In previous years, there have been vigorous discussions about whether to corral business analysts into a center of excellence or embed them in operational departments. In 2020 we had a 100-year event, a pandemic, that caused organizations to make substantial changes very rapidly. Business Analysts suddenly became home workers. Now, some months on, organizations have to look at the arrangements for longer term. The issues are:
• How to create a virtual center of excellence using geographically distributed talent
• How to embed a working-from-home business analyst into an operational team
There are six basic requirements for successful home working for business professionals.
• Clear Expectations: every member of the team should understand the goals and objectives at the organization, department, team, and individual levels. Every team member should understand the hierarchy of authority and know what is expected by the supervisor and vice versa.
• Trust: trust entails risk, and there’s no way to avoid it. This risk can be managed by starting small. In the early months of 2020 firms that allowed team members to take company equipment home without having to go through a lot of formal paperwork or red tape. That was a very good place to start. It sent a strong message that team members can be trusted. Trust has to be reciprocal and by taking turns with gradually increasing risks team members and managers can build a strong trusting environment. Trust is not only based on people but on roles. Robin Dawes, a psychologist who specializes in human judgement has observed: “we trust engineers because we trust engineering and that engineers (as individuals) have been taught to apply valid principles of engineering.” Business and data analysts and enterprise architects would surely fit into this category.
• Proper Technology: A Computer, email, phone conferencing, access to internal networks are all the tools that employees need, whether they work from home or a public location. Remote workers normally provide their own desk and chair and the space in the home is rent-free for the firm. Its not uncommon for remote workers to use their own computer and smart phone in order to enjoy higher specs & performance. This requires trust and an audit to ensure the organization’s data is secure.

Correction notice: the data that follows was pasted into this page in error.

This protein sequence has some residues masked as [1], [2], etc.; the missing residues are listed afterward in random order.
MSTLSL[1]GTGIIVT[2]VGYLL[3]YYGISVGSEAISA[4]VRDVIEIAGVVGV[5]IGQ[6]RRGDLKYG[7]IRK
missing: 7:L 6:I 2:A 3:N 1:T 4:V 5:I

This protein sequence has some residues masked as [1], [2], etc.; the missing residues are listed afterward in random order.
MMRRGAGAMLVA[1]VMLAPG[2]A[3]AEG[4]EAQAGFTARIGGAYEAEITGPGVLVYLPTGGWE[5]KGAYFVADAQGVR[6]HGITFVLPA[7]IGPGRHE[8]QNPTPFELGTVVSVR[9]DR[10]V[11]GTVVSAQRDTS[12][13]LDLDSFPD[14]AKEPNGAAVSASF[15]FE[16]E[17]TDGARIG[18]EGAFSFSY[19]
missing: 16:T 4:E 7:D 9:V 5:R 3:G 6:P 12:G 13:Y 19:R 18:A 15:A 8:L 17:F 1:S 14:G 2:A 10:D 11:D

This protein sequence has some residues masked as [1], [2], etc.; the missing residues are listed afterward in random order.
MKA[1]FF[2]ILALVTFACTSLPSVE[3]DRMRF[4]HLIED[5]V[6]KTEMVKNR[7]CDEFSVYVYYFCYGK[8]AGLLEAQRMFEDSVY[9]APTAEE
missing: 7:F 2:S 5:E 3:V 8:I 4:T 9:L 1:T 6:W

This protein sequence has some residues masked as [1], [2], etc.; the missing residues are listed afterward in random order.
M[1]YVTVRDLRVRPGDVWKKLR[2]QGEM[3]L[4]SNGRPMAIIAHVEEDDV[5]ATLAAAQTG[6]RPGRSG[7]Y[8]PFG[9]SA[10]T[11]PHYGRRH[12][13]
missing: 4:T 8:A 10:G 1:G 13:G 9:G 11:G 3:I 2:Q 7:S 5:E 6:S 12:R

• Secure Communications: Many organizations now require remote workers to use a secured Wi-Fi network. VPN is probably the most popular choice as it protects the IP address, location, search history as well as the application data that is being transmitted. Readily available secure socket technology, firewalls, and antivirus programs ensure that security is not a reason to prevent remote working.
• Access to Structured data We are in the era of big data and the value streams of all organizations depend on data or even big data. Currently between one and two zettabytes are produced annually (A zettabyte is a billion terabytes or a trillion gigabytes!). Business analysts have to have access to data subsets to understand their role in value streams in the organization. They also need to work with data analysts on any changes that may be required as business processes and business capabilities change. Business Analysts and Data Analysts normally share the same Business Object Portal in Envision. This means that Data Analysts can see the business role of data and Business Analysts can view the data sets associated with each business app and process.
• Informal Communications: Tools remote workers can find it hard to have those “water cooler moments” times when they strike up casual conversations and learn interesting things about other team members or provide valuable random input to their colleagues thought processes. Obviously, Teams, Skype, and Slack can support formal and informal meetings. But for business analysts perhaps process sandpits are the most valuable method of generating cross-disciplinary ideas to support innovation and creativity in process improvement. Envision enables members of different teams (BPM, capability, IT resources, HR, and governance) to view representations of the organization “as-is” and various iterations of “to-be.” Users can make changes on separate layers which can then be reviewed by others. Some firms use light-weight graphics packages for the back-of-the-cigarette-packet stage of design. These diagrams can be shared and amended by anyone with access. At the end of the informal design activity, the diagram and linked data can be loaded into Envision and further developed with formal version control. Virtual sandpits & cigarette-packets open new creative pathways which can subsequently be viewed in a formal cross-disciplinary light.